A ZENIT DAILY DISPATCH
Babies in the Offertory Procession
ROME, 1 JUNE 2010 (ZENIT)
Answered by Legionary of Christ Father Edward McNamara, professor of liturgy at the Regina Apostolorum university.
Q: I want to know if it is appropriate to include newborn babies in the offertory procession and after which the priest would take the baby around the altar three times. I ask this because I know that you cannot add or subtract anything from the Mass. Also, is it usually permitted to go for adoration on Sunday after attending Mass, which is the greatest act of Catholic worship? I know that during the consecration when the host and chalice is raised we have the privilege to adore Christ. — D.A., Accra, Ghana
A: Regarding the offertory, in 2004 the Congregation for Divine Worship and the Sacraments published the instruction "Redemptionis Sacramentum." This document gives precise indications regarding the presentation of the gifts:
"[70.] The offerings that Christ's faithful are accustomed to present for the Liturgy of the Eucharist in Holy Mass are not necessarily limited to bread and wine for the eucharistic celebration, but may also include gifts given by the faithful in the form of money or other things for the sake of charity toward the poor. Moreover, external gifts must always be a visible expression of that true gift that God expects from us: a contrite heart, the love of God and neighbor by which we are conformed to the sacrifice of Christ, who offered himself for us. For in the Eucharist, there shines forth most brilliantly that mystery of charity that Jesus brought forth at the Last Supper by washing the feet of the disciples. In order to preserve the dignity of the Sacred Liturgy, in any event, the external offerings should be brought forward in an appropriate manner. Money, therefore, just as other contributions for the poor, should be placed in an appropriate place which should be away from the eucharistic table. Except for money and occasionally a minimal symbolic portion of other gifts, it is preferable that such offerings be made outside the celebration of Mass."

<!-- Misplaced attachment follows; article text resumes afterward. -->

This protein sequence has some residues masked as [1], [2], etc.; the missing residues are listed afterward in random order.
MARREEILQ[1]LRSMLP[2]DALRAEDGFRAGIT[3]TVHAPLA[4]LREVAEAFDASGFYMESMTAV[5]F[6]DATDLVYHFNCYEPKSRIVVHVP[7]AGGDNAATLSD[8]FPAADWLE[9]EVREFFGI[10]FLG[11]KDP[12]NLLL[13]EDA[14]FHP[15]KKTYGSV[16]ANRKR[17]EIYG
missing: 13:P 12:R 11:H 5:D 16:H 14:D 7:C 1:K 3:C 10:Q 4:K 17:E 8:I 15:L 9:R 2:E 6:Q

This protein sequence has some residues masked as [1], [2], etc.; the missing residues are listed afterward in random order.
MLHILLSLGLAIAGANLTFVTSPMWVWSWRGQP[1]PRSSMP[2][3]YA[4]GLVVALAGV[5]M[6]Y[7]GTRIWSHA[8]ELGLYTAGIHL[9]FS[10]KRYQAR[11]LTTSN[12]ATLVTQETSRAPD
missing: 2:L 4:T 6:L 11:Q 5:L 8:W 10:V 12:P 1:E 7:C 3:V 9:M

After the 2005 Synod on the Eucharist Benedict XVI continued this reflection in his apostolic exhortation "Sacramentum Caritatis":
"47. The Synod Fathers also drew attention to the presentation of the gifts. This is not to be viewed simply as a kind of 'interval' between the liturgy of the word and the liturgy of the Eucharist. To do so would tend to weaken, at the least, the sense of a single rite made up of two interrelated parts. This humble and simple gesture is actually very significant: in the bread and wine that we bring to the altar, all creation is taken up by Christ the Redeemer to be transformed and presented to the Father. In this way we also bring to the altar all the pain and suffering of the world, in the certainty that everything has value in God's eyes. The authentic meaning of this gesture can be clearly expressed without the need for undue emphasis or complexity. It enables us to appreciate how God invites man to participate in bringing to fulfillment his handiwork, and in so doing, gives human labor its authentic meaning, since, through the celebration of the Eucharist, it is united to the redemptive sacrifice of Christ."